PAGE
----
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By Any Other Name - Part II

Painting a decorative smoothie long-tailed duck

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Updated April 14, 2017

You can follow Laurie J. McNeil and her teachings through her Facebook Page, http://Facebook.com/TheArtistryStudios. Offering private and group instruction, Laurie is available for speaking engagements and demonstration workshops across the USA and abroad. Contact Laurie for more information and to schedule your event, or to order a commission piece, by e-mailing Laurie@TheArtistry.com.

I used to struggle when I painted decorative smoothies. I find it much easier to paint decorative pieces. By the time I paint a decorative, I have already added the detail by carving, texturing, and wood burning. After that, all I have to do is put the correct color in the right place.

With a decorative smoothie, you use paint to create the feather detail on a three-dimensional canvas. You must paint in every feather and its detail, and contour them through shapes, quills, and the individual barbs. The way you make the barbs flow off the quills contributes greatly to a contoured look. You can create additional contouring with subtle shading and highlights.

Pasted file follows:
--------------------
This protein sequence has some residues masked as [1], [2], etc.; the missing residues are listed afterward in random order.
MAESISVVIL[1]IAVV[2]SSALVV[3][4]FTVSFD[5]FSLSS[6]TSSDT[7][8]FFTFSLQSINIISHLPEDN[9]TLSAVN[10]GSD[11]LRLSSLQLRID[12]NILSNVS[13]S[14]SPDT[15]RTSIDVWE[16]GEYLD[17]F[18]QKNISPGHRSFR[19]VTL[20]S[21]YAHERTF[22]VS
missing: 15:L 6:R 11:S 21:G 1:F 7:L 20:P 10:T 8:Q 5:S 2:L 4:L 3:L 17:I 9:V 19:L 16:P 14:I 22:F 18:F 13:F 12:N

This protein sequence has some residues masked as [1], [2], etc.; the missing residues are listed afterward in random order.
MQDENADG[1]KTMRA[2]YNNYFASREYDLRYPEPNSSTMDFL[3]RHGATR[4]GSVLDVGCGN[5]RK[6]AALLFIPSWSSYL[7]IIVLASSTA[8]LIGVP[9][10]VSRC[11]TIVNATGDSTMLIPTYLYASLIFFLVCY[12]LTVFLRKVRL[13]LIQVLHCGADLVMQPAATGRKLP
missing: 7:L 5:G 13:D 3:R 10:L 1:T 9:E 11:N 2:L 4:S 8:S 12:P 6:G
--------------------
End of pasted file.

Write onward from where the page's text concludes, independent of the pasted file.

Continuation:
For me, using an airbrush is like speaking a different language. I used the airbrush primarily for base-coat applications and for a couple of raptor palm fronds back in the 1990s. I stopped using it entirely in 2012 after I had a major breakthrough on a short-eared owl palm frond commission. This was when I began developing my own hand-painting process, one that gave me control over the painting, instead of letting the painting control me.

If you think painting is complex, I hope to change your mind. I break down my painting into manageable areas, which makes it less daunting. With each step I take, the bird comes more and more into focus. I start by blocking in base coats, and end by painting feather splits.

To see the part one of this article, on carving, click here

Read the complete article in Wildfowl Carving Magazine's Spring 2016 issue.

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